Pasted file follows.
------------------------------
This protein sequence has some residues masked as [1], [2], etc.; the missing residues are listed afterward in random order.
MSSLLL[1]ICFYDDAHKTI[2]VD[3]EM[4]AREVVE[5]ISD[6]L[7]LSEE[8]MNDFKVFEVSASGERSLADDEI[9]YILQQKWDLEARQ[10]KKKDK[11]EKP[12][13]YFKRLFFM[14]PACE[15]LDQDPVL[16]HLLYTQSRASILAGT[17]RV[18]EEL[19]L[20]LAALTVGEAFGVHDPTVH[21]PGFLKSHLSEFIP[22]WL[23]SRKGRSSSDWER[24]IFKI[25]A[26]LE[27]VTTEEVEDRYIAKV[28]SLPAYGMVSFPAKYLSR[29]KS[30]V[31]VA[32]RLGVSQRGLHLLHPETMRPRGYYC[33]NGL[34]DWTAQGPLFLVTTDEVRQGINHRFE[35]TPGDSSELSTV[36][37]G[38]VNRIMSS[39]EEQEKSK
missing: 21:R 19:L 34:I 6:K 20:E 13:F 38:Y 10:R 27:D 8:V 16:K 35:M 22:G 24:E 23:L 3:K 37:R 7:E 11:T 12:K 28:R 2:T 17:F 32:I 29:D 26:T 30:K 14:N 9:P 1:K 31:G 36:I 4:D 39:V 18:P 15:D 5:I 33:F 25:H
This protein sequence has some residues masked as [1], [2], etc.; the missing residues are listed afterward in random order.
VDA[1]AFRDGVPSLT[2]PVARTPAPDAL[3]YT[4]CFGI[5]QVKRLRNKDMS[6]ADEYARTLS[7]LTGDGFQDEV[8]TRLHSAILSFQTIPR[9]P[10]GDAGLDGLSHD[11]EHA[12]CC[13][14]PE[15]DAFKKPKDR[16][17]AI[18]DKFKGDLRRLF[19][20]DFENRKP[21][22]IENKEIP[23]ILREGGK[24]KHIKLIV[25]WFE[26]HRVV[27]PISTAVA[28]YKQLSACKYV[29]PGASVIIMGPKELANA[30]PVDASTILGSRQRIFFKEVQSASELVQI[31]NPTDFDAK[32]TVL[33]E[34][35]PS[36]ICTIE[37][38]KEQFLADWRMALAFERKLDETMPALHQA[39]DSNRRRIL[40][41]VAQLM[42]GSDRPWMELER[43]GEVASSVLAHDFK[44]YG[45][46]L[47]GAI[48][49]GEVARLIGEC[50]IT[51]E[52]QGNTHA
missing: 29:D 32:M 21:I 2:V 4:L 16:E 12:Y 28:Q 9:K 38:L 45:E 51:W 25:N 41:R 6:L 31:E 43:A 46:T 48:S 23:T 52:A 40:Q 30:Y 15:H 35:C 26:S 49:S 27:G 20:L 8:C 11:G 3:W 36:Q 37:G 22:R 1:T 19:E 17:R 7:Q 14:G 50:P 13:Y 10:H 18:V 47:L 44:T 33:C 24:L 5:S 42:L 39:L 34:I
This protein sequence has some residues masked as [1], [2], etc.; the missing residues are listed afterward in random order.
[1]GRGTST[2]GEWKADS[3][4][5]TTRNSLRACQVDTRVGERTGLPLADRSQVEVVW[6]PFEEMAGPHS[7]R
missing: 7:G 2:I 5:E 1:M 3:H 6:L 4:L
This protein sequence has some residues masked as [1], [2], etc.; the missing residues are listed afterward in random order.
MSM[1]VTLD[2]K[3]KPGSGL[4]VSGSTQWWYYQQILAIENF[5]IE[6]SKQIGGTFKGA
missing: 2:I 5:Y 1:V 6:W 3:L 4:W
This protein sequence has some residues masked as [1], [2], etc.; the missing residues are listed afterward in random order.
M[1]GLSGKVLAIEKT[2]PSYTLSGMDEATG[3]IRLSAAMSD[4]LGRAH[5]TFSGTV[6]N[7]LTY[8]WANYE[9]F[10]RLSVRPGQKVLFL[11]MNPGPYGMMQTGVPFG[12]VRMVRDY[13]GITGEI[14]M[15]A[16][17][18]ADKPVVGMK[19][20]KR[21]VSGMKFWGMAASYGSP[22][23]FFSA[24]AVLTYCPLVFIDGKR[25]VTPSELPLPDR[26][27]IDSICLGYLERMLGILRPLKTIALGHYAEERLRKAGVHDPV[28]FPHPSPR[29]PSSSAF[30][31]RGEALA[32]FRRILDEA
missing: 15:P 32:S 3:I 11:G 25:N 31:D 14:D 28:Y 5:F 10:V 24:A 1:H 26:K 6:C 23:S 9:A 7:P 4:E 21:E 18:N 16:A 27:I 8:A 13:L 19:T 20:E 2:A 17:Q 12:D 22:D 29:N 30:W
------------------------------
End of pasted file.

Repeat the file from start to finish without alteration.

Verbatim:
This protein sequence has some residues masked as [1], [2], etc.; the missing residues are listed afterward in random order.
MSSLLL[1]ICFYDDAHKTI[2]VD[3]EM[4]AREVVE[5]ISD[6]L[7]LSEE[8]MNDFKVFEVSASGERSLADDEI[9]YILQQKWDLEARQ[10]KKKDK[11]EKP[12][13]YFKRLFFM[14]PACE[15]LDQDPVL[16]HLLYTQSRASILAGT[17]RV[18]EEL[19]L[20]LAALTVGEAFGVHDPTVH[21]PGFLKSHLSEFIP[22]WL[23]SRKGRSSSDWER[24]IFKI[25]A[26]LE[27]VTTEEVEDRYIAKV[28]SLPAYGMVSFPAKYLSR[29]KS[30]V[31]VA[32]RLGVSQRGLHLLHPETMRPRGYYC[33]NGL[34]DWTAQGPLFLVTTDEVRQGINHRFE[35]TPGDSSELSTV[36][37]G[38]VNRIMSS[39]EEQEKSK
missing: 21:R 19:L 34:I 6:K 20:E 13:F 38:Y 10:R 27:D 8:V 16:K 35:M 22:G 24:E 23:L 3:K 37:R 7:E 11:T 12:K 28:R 2:T 17:F 32:I 29:D 26:T 30:K 14:N 9:P 1:K 31:G 36:I 4:D 39:V 18:P 15:D 5:I 33:F 25:H
This protein sequence has some residues masked as [1], [2], etc.; the missing residues are listed afterward in random order.
VDA[1]AFRDGVPSLT[2]PVARTPAPDAL[3]YT[4]CFGI[5]QVKRLRNKDMS[6]ADEYARTLS[7]LTGDGFQDEV[8]TRLHSAILSFQTIPR[9]P[10]GDAGLDGLSHD[11]EHA[12]CC[13][14]PE[15]DAFKKPKDR[16][17]AI[18]DKFKGDLRRLF[19][20]DFENRKP[21][22]IENKEIP[23]ILREGGK[24]KHIKLIV[25]WFE[26]HRVV[27]PISTAVA[28]YKQLSACKYV[29]PGASVIIMGPKELANA[30]PVDASTILGSRQRIFFKEVQSASELVQI[31]NPTDFDAK[32]TVL[33]E[34][35]PS[36]ICTIE[37][38]KEQFLADWRMALAFERKLDETMPALHQA[39]DSNRRRIL[40][41]VAQLM[42]GSDRPWMELER[43]GEVASSVLAHDFK[44]YG[45][46]L[47]GAI[48][49]GEVARLIGEC[50]IT[51]E[52]QGNTHA
missing: 29:D 32:M 21:I 2:V 4:L 16:E 12:Y 28:Q 9:K 38:L 45:E 51:W 25:N 41:R 6:L 31:E 43:A 46:T 48:S 23:T 52:A 40:Q 30:Y 15:H 35:C 26:S 49:S 27:G 20:L 8:C 11:G 3:W 36:Q 37:G 22:R 1:T 19:E 17:R 7:Q 14:G 50:P 13:Y 10:H 18:V 47:L 44:T 33:C 24:L 5:S 42:L 39:L 34:I
This protein sequence has some residues masked as [1], [2], etc.; the missing residues are listed afterward in random order.
[1]GRGTST[2]GEWKADS[3][4][5]TTRNSLRACQVDTRVGERTGLPLADRSQVEVVW[6]PFEEMAGPHS[7]R
missing: 7:G 2:I 5:E 1:M 3:H 6:L 4:L
This protein sequence has some residues masked as [1], [2], etc.; the missing residues are listed afterward in random order.
MSM[1]VTLD[2]K[3]KPGSGL[4]VSGSTQWWYYQQILAIENF[5]IE[6]SKQIGGTFKGA
missing: 2:I 5:Y 1:V 6:W 3:L 4:W
This protein sequence has some residues masked as [1], [2], etc.; the missing residues are listed afterward in random order.
M[1]GLSGKVLAIEKT[2]PSYTLSGMDEATG[3]IRLSAAMSD[4]LGRAH[5]TFSGTV[6]N[7]LTY[8]WANYE[9]F[10]RLSVRPGQKVLFL[11]MNPGPYGMMQTGVPFG[12]VRMVRDY[13]GITGEI[14]M[15]A[16][17][18]ADKPVVGMK[19][20]KR[21]VSGMKFWGMAASYGSP[22][23]FFSA[24]AVLTYCPLVFIDGKR[25]VTPSELPLPDR[26][27]IDSICLGYLERMLGILRPLKTIALGHYAEERLRKAGVHDPV[28]FPHPSPR[29]PSSSAF[30][31]RGEALA[32]FRRILDEA
missing: 15:P 32:S 3:I 11:G 25:N 31:D 14:D 28:Y 5:F 10:V 24:A 1:H 26:K 6:C 23:S 9:A 7:P 4:E 21:E 18:N 16:A 27:I 8:A 13:L 19:T 20:E 2:A 17:Q 12:D 22:D 29:N 30:W